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Summer Movies

photo: rue de nevers, highlander pub

A very quiet pub in the Quartier Latin.

Here and at the Hôtel de Ville

by Ric Erickson

Paris:– Monday, 23. August 2004:– Last week's prediction here of no heat waves this August proved correct but not much else. There were instead several torrential downpours which soaked a lot of innocent people. These were loosely attributed to the tail–end of the devastating hurricane 'Bonnie,' which crossed the Atlantic from Florida.

No such meteorological excitementphoto: public housing for pigeons is expected this week. In contrast, we seem to be looking at some blah days to come, starting tomorrow when it will be cloudy in the morning and maybe a tiny bit sunny in the afternoon.

There will also be modest breezes so the sky may be a bit more chaotic than outlined here. Tonight's TV–weather news expects that the high temperature will be something like 23 degrees.

Public housing for pigeons.

There may be sunny periods on Wednesday when the breezes continue but the element to watch for will be a low high of 19 degrees. The same type of weather has been forecast for Thursday, with another slight fall–off in temperature, to 18 degrees.

This is not normal for August but I can remember it happening before often enough to have my sweaters not packed away too deeply. 'People say' that we can expect better weather in September, but I am never sure that 'people' can remember anything from one year to another.

Café Life

"Moi Jane! Toi Tarzan?"

On Sunday evening the French–German cultural channel Arte showed a double–feature many would give up their popcorn for. It started off right after the TV–news with 'Tarzan, l'Homme–Singe,' and I couldn't stop viewing until after Johnny Weissmuller murdered some kind of African doe for breakfast and then had to swing through the trees to escape the lion that was aiming to rip the booty away.

It must have been a different world when the movie was made in 1932. There were the white hunters in Africa searching for the hidden ivory cache, their harassed bearers and the old adventurer's plucky daughter, who turned up with six steamer trunks.

To show what a good shot she was, she blew away a flunky's hat – at a range of about four metres – andphoto: place furstemberg then the frightened bearers stepped out of the bushes, obviously thankful to be alive. But this was only a sort of prologue to set the stage for the deep jungle. Sample campsite dialogue:–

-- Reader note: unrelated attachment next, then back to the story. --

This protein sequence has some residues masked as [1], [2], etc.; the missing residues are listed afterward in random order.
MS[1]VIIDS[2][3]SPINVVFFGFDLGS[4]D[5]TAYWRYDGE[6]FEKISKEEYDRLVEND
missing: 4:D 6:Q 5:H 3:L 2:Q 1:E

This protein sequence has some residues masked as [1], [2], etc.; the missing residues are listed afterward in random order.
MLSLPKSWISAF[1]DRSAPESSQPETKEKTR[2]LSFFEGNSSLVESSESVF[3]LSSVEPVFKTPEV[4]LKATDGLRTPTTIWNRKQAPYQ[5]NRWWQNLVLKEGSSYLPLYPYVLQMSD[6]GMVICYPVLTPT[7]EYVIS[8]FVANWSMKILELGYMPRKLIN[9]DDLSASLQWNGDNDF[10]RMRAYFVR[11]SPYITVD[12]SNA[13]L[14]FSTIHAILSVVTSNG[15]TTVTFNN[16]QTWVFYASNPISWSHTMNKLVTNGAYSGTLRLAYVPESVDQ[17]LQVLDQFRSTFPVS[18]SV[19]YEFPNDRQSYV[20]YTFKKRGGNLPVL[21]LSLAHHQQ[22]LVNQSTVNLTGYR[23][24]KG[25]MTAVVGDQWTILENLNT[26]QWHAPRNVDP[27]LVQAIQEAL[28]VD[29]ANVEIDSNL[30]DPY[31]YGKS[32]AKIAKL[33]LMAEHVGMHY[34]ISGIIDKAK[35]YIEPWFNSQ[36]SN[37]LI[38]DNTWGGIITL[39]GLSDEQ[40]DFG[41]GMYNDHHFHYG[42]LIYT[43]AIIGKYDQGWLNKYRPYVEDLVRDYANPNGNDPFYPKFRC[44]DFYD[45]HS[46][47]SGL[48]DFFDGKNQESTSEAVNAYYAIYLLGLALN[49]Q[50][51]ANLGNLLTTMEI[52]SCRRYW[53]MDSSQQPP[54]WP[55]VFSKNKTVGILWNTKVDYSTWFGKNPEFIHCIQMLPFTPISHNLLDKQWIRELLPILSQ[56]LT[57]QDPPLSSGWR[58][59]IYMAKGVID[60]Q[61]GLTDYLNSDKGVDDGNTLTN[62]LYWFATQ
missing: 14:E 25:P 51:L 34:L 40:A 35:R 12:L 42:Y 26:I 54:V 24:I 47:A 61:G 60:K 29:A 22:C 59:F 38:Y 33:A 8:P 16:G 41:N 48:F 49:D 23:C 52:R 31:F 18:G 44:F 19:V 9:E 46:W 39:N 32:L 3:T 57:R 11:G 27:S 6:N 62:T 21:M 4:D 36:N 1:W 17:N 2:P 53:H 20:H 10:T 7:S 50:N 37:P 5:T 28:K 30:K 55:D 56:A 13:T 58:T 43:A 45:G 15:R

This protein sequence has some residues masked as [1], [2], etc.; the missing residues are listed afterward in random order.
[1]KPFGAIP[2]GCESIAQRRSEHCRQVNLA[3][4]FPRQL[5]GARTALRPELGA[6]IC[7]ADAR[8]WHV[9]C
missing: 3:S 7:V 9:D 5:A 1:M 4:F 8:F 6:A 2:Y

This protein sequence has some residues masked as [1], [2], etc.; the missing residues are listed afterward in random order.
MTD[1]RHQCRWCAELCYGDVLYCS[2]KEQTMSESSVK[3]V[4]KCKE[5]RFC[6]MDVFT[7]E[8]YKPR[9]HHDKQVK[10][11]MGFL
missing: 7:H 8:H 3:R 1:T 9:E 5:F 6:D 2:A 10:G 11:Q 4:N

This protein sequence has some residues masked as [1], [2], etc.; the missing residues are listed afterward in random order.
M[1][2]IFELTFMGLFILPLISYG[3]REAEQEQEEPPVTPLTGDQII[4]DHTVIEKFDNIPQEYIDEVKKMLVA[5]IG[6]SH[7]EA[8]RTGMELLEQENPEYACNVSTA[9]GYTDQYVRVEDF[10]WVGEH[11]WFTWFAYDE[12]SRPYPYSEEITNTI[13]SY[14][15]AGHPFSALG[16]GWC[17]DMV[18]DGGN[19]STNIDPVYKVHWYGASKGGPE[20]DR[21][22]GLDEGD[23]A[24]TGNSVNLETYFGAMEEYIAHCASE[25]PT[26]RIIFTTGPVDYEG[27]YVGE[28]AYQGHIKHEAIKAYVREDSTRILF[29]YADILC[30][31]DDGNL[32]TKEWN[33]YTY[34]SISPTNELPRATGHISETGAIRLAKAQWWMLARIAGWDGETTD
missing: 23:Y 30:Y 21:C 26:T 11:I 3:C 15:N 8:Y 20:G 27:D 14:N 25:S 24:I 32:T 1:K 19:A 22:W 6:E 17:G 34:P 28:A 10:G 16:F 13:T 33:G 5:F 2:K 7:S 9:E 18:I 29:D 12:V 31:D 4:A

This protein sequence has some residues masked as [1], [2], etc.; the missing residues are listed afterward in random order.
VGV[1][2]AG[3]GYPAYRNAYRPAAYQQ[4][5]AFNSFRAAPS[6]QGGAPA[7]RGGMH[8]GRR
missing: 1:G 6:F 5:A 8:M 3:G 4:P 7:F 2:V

"Chinka tchinko? Quando?" followed by, "Ce sont les Ubangas!"

As you may have guessed, Jane is the heroine's name and she promptly falls off a cliff. But she's tied by rope to one of the white hunters, unlike a hapless bearer who plunges 650 feet to the valley floor. A minute later they are on top of the plateau, and hear "AW eii AH Awwwww" for the first time.

Next the party has to cross a lake and it's full of man–eating hippos. They build rafts and the hippos attack, and they lose another bearer to random crocodiles. On the other side, as they are walking along in the jungle there's a sudden sprinkle of zebras. The next shot shows a gaggle of monkeys gamboling around up in the tree tops.

At this very moment a man up in a tree is spied, but the ivory hunters are attacked by locals and one is shot while one of the bearers gets an arrow through his neck. In the confusion Jane is snatched away and whisked up to the tree tops by this white muscleman. She comes face to face with a frisky monkey. Then a cheetah begins an attack on the tree and muscles wrestles with it until he plunges his bowieknife into it. I am not making this up.

Zip, zap, zoom, and muscles is back up on his penthouse perch, where he drags Jane into his tree cabin made of bamboo. She screams. He is kind of rough with her, but after pawing her a bit, he goes outside and falls asleep on a branch.

Next morning the actual 'me Jane, you Tarzan' dialogue goes like this:–

"Jane," pointing to herself. "Et vous?" pointing at the muscle guy. It goes back and forth about eight times. "Jane. Et vous?" Muscles doesn't 'get it' at first. "Jane. Et vous?" Finally the bulb lights up and we have "Jane." "Tarzan." "Jane." "Tarzan." "Jane." "Tarzan," and so on until Tarzan points to his stomach and asks, "Una?" It's Jane's turn not to 'get it' and Tarzan repeats "Una?" several times while pointing at his open mouth.

Then the ivory hunters show up and shoot Tarzan's best friend, who is an actor dressed like an ape. Jane keeps Tarzan from being blown away and he grieves for his late pal, assisted by his number one monkey. They are pretty sad.

If I was a movie reviewer I would have watched the whole thing, and seen the second film, made in 1939, which also starred Maureen O'Sullivan and Johnny Weissmuller. It might have been called something like 'Son of Tarzan' but the French title was 'Tarzan Trouve un Fils.'

This theme evening was in aid of Paris' bid for the Olympics in 2012, and not because there is too little about the Olympics on TV these days. Johnny Weissmuller's tie–in goes back to the 1924 Olympics which were held in Paris. He wo three gold medals here, but none for acting. photo: pont neuf

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